WLS β0/(1+exp(-β1- β2*x))
Gompertz β0*exp-β1exp (-β2*at)
Logistic β0*(1+β1*exp(-β2*x))**-1

4. Statistical Procedures

All parameters estimated by the Levenberg-Marquardt iteration method using NLIN procedure in SAS program (SAS, 2010). Several criteria are used to determine the goodness of fit: coefficient of determination (R2), adjusted R2 and mean square error (MSE) (Table 3).

Table 3. The criteria of Goodness of fit for functions.

Criteria Equation
Adjusted R2 r2- (k-1)(1-r2)/n-k

Where: RSS – the residual sum of square, SST – the total sum of squares.

n – the number of observations, k – the num­ber of parameters included in the function.

5. Results and discussions

Table (4) showed the estimated body weight and the predicted body weight by three functions in broiler during sex weeks. While figures 1, 2, 3 showed the fitting of WLS, Gompertz and Logistic functions.

Table 4. stimated body weight and predicted body weight by three functions.

Estimated body weight Predicted body weight /WLS Predicted body weight / Gompertz Predicted body weight / Logistic
43.00 58.57 29.84 72.14
146.88 135.44 122.99 154.48
377.55 336.68 371.34 354.63
710.83 725.82 759.03 721.96
1228.55 1245.05 1205.34 1217.03
1650.00 1678.24 1625.97 1665.54
1955.10 1919.17 1973.34 1947.38

Figure 1: Fitting growth curve of broiler (Ross 308) by Weighted least square function.

Figure 2: Fitting growth curve of broiler (Ross 308) by Gompertz function.

Figure 3: Fitting growth curve of broiler (Ross 308) by Logistic function.

Table (5) shows the parameters of WLS, Gompertz, and Logistic growth curve functions. Concerning with the mature weight (β0) the value of Gompertz was the highest (2814) whereas the lowest (2088) was found in WLS. For the β1 values, the highest values were found in Gompertz (4.83) and the lowest values were found in WLS function (-3.68). On the other hand, the highest value of β2 was found in Logistic (33.49) and the lowest in Gompertz (0.06).

Table 5. Parameters of Growth curve models, correlations among parameters and coordinates of inflection points.

Model β0 β1 β2 r β0 β1 r β0 β2 r β1β2
WLS 2088 -3.68 0.14 0.12 -0.71 -0.71
Gompertz 2814 4.83 0.06 -0.72 -0.95 0.88
Logistic 2186 0.13 33.49 -0.82 -0.54 0.90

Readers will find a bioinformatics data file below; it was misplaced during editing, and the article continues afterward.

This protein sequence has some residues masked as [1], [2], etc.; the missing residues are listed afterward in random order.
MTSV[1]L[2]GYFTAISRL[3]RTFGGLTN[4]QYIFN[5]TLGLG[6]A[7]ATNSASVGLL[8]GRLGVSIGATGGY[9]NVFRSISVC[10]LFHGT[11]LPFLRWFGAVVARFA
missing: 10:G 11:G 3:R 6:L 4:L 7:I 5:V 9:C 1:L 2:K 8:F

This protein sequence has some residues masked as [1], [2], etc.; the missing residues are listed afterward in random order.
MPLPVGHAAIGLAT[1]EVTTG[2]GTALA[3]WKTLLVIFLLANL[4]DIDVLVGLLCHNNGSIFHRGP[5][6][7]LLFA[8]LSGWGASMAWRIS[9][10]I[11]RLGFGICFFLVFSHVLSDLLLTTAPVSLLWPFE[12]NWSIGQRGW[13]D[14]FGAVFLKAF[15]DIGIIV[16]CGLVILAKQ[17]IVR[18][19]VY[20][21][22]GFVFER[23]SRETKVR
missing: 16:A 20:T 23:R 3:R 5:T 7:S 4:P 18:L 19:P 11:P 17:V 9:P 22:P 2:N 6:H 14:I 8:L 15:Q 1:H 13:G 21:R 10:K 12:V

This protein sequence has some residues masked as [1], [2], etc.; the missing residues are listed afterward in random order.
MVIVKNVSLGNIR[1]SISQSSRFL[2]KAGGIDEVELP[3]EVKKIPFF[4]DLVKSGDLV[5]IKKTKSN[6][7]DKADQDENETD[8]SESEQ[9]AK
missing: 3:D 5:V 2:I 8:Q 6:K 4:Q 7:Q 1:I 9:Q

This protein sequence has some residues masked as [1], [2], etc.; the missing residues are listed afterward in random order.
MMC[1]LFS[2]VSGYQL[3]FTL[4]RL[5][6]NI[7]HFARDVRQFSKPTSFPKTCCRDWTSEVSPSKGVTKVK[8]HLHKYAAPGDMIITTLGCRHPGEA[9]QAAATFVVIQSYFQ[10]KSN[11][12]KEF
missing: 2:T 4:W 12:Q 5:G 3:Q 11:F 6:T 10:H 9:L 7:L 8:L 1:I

The correlations between the growth curve parameters were found negative for β02 for all functions whereas the correlation was positive between β01 and β12 for Gompertz and Logistic. The results are in contrast for WLS function.

The results of goodness of fit for WLS, Gompertz and Logistic functions are presented in Table 6.

Table 6. Goodness of fit criteria results for models.

Model Adjusted R2 R2 MSE
WLS 0.995 0.999 3.19
Gompertz 0.989 0.997 1137.5
Logistic 0.981 0.994 497.6

In all models, the value of the coefficient of determination was high for all three functions. Similar results obtained by Kuhi et al., (2003) who found that growth functions, the Lopez, the Richards, the France, the von Bertalanffy, the Gompertz and the logistic gave a suitable fit to the profiles. The comparison based on R2 values, R2 > 0.98 showed that it is difficult to identify  the  model which  is significantly better than the others to fit growth curve  based on this criterion. Tompić et al., (2011) found that the R2 values of the Gompertz, Richards and Logistic function were ranged from 0.988 to 0.995 in Ross 308 broiler.

In the present study results showed that the adjusted R2 values were parallel to R2. These results agree with results reported by  Moharrery and Mirzaei, (2014) who found that the adjusted R2 values of Gompertz, Logistic, Lopez, Richards, and Weibull functions ranged from 0.979 to 0.995.

The value of MSE of WLS function was the lowest 3.19, as compared with the values of   MSE for the Gompertz (1137.5 ) and Logistic ( 497.6). This result confirmed that WLS function was fit the growth curve better than other functions.

The results of the present study disagreed with the previous results reported by several researchers ( Gous et al., 1999; Santos et al., 2005) who confirmed that the Gompertz function is the best function for describing growth curve in broiler. On the other hand, some studies found that the Richards function gave the best fit for growth curve in broiler (Kuhi et al., 2003; Tompić et al., 2011; Moharrery and Mirzaei, 2014).

These differences among studies could be attributed to differences in the environment in which the broiler were reared. According to Yalcin et al., (1997) the continuous selection for increased growth rate may increase broiler sensitivity to hot climate. High environmental temperature decreases body protein growth for broilers and decreases the time required to reach the point of inflection for broiler (Hruby et al., 1996). Thus, broilers reared at higher temperatures reach the end of the asymptote sooner and at a lower growth rate. These differences could lead to disagreement about the better function that describes the growth curve in the different environments.

Although, Logistic, Gompertz and Bertalanffy are the three main models, but different researches implied different models (Aggrey, 2002).

Due to the difference of breeds, environment conditions and other errors, obtaining a good comparison among different research results was difficult (Wang et al., 2004; Sun et al., 2006).

It is concluded that the description of the growth patterns using mathematical models allows an exact comparative analysis. Mathematical models of growth are useful to provide means for visualizing growth patterns over time. The equation can be used to predict the expected weight of a group of animals at a specific age.  The results of the present study confirmed that WLS function was more appropriate to describe the growth curve in the broiler (Ross 308) in a tropical climate as compared with other functions.